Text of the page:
These changes could lead to the following reputation adjustment over the course of 24 months (Note: the exact rate of dilution depends on how much reputation is distributed to to proposers for their work). The examples below use a 5% growth rate in reputation distributed to Genesis 1.0 proposers.

In conclusion, Genesis 1.0 aims to reward those with skin in the game. This shift should better align our ecosystem, and allow us to make better decisions that align with our long term objectives. We hope you agree and would love to hear your thoughts, let’s discuss here :seedling:

This post was written in collaboration with @eric.arsenault :v:

  1. Genesis Alpha REP gets to vote on this, right?

  2. What happens to over 50% of the Alpha REP stranded in abandoned accounts or accounts obtained under false pretenses? As REP for Funding will take place much sooner than the two years, the chart represents the minimum Alpha REP dilution of more than 5X over 2 years, but is likely to be notably higher, taking even large Alpha REP holders down to 0.1% range.

  3. What is the policy of staking GEN for REP by those with a different cost basis:
    a. DAOstack insiders (in the sense of Section 16 of the Securities Exchange Act of 1934)
    b. DAOstack employees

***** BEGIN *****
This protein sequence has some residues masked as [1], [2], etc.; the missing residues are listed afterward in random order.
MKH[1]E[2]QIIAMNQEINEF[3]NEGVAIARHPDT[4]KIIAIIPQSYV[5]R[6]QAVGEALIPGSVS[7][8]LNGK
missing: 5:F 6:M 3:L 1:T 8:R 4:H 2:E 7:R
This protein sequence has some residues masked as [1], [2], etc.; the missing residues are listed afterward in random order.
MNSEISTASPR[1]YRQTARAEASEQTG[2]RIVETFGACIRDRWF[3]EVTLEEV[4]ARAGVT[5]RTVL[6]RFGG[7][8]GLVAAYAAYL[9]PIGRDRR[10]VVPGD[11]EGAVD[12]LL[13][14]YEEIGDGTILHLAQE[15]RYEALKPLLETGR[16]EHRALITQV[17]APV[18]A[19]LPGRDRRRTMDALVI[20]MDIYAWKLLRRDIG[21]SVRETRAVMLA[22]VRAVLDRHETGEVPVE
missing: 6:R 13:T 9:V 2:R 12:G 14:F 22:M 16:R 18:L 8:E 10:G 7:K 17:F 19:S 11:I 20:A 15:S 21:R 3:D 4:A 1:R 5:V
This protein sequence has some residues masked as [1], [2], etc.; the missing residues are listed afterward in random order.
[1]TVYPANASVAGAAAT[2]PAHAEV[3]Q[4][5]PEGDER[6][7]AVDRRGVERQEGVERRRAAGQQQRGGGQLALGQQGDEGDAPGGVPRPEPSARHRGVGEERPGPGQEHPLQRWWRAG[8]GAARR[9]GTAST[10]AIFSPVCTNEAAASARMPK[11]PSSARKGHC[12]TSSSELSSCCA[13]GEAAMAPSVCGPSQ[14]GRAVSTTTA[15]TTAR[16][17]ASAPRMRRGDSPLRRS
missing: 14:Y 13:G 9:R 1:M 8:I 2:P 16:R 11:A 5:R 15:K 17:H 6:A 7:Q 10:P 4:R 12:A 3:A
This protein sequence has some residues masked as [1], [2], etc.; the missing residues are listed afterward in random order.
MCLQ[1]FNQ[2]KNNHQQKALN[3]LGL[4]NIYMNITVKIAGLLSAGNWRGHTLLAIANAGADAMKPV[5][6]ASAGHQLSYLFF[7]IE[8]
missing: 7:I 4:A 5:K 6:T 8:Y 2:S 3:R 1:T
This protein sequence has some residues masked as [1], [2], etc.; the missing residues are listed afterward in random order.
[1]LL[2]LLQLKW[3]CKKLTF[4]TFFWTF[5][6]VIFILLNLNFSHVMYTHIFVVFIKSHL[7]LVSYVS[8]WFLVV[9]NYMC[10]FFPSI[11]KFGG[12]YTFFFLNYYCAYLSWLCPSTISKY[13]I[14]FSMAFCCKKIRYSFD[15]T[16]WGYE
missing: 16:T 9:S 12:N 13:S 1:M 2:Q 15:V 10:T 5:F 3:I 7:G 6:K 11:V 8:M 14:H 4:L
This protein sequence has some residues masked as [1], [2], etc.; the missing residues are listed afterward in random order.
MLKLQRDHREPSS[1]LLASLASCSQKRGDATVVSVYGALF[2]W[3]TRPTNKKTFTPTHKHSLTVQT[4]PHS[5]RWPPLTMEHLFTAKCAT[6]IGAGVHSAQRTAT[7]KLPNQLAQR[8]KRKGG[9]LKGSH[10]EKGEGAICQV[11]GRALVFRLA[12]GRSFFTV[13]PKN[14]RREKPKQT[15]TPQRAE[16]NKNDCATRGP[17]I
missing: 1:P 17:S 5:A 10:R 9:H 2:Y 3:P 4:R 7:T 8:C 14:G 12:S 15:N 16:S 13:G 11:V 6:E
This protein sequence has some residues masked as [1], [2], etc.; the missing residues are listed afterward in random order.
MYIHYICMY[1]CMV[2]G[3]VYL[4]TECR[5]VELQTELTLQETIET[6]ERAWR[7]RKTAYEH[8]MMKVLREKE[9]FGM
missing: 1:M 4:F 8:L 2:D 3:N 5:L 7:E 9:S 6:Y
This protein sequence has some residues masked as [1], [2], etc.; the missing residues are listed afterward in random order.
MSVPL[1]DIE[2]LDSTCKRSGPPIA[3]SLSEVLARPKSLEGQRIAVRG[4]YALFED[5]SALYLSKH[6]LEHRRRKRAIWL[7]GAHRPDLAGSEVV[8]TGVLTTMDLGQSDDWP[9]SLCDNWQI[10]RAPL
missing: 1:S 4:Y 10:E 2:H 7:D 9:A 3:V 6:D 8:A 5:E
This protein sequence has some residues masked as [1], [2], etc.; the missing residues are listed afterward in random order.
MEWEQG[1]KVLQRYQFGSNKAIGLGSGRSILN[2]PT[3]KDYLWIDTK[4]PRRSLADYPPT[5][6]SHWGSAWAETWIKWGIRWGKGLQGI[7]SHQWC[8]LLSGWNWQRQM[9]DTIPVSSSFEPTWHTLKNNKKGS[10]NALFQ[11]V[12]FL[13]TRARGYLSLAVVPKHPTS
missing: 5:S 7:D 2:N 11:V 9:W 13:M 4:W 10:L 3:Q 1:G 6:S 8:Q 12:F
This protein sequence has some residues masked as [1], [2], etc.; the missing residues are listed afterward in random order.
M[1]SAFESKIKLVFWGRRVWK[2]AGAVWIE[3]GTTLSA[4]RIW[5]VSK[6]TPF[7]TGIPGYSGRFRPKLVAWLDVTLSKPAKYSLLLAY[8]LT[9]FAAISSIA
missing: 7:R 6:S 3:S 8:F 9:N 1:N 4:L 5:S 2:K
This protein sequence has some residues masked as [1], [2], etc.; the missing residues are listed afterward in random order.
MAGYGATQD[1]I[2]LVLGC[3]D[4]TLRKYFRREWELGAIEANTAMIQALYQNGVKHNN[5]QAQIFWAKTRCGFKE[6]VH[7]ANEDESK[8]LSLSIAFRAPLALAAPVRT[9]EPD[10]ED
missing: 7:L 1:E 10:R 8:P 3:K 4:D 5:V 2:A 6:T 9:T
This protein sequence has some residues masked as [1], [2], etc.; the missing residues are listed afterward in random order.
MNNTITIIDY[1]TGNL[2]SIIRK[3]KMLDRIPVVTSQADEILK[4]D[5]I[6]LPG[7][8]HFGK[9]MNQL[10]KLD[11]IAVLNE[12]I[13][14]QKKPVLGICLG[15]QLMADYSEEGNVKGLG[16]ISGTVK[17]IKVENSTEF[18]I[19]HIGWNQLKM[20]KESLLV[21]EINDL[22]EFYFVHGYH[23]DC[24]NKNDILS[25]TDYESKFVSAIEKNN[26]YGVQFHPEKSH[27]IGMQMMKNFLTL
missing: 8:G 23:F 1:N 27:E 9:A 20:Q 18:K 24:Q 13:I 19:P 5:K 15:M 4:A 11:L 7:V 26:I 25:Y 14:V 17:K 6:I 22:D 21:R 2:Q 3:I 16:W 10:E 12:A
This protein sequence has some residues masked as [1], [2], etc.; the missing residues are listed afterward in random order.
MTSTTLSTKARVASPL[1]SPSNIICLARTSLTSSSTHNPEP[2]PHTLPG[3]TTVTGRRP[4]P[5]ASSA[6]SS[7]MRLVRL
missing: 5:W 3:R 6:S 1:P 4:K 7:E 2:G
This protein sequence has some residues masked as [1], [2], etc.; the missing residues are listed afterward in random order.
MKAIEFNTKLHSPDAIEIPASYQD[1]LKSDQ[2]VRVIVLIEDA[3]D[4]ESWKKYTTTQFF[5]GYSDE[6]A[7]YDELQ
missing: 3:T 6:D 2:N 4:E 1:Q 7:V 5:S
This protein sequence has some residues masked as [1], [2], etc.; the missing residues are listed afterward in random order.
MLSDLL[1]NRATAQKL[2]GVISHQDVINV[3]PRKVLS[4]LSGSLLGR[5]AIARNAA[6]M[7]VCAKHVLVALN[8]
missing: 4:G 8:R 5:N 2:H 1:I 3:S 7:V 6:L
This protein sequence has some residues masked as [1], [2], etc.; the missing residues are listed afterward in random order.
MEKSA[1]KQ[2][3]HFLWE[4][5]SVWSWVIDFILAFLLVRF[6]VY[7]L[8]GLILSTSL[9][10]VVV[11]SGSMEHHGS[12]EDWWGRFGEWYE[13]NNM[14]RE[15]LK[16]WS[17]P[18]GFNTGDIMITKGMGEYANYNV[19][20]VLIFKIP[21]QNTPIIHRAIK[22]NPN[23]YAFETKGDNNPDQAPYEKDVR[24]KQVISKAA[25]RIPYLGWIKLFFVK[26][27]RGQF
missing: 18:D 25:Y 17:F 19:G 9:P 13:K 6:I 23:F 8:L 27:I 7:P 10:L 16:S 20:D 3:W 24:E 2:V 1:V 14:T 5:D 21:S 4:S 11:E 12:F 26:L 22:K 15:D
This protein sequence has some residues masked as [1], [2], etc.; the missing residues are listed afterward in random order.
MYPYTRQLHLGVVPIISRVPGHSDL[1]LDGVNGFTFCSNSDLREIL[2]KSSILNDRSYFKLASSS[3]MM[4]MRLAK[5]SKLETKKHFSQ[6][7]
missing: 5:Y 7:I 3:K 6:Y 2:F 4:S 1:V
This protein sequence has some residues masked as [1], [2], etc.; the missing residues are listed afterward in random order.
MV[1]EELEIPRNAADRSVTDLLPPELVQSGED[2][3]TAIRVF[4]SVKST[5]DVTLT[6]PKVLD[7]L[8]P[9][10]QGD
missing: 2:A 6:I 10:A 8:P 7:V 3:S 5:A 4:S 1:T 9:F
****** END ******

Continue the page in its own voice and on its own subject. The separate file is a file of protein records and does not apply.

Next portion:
c. major pre-ICO and ICO participants
    d. Custodial accounts

  4. Does a direct translation of GEN staking for REP obviate the need for the per-proposal outcome-based staking, central to the holographic method? Does an ‘absolute’ vote remain and how will its level be calibrated?
    Currently even most active proposals garner low five figure GEN, while 40M+ has been issued (a factor of 2000X). With GEN positions tied to REP and a vote outcome that affects REP and decides proposal staking payout, there can be very strange arbitrage opportunities, at levels of six or even seven figures GEN, entirely unrelated to the proposal content, all taking place against extremely thin and opaque GEN market(s).

  5. By having a direct link between fungible GEN and REP, one can calculate a REP valuation using one of several accepted methods for the cost of staking. Once direct transactions of funds handed to the DAO for REP are instituted, fiat valuation is unavoidable. Will that create reporting requirements for the current Alpha REP holders, specifically in major jurisdictions of DAOstack operation, like Israel, Germany, Spain, Australia, the US? Some of these jurisdictions will readily classify REP as being a valuable consideration or having a material value, regardless of availability of legally compliant fungibility or presence of liquidity. When GEN is ruled to be a security in any of these or other jurisdictions, will it also taint REP?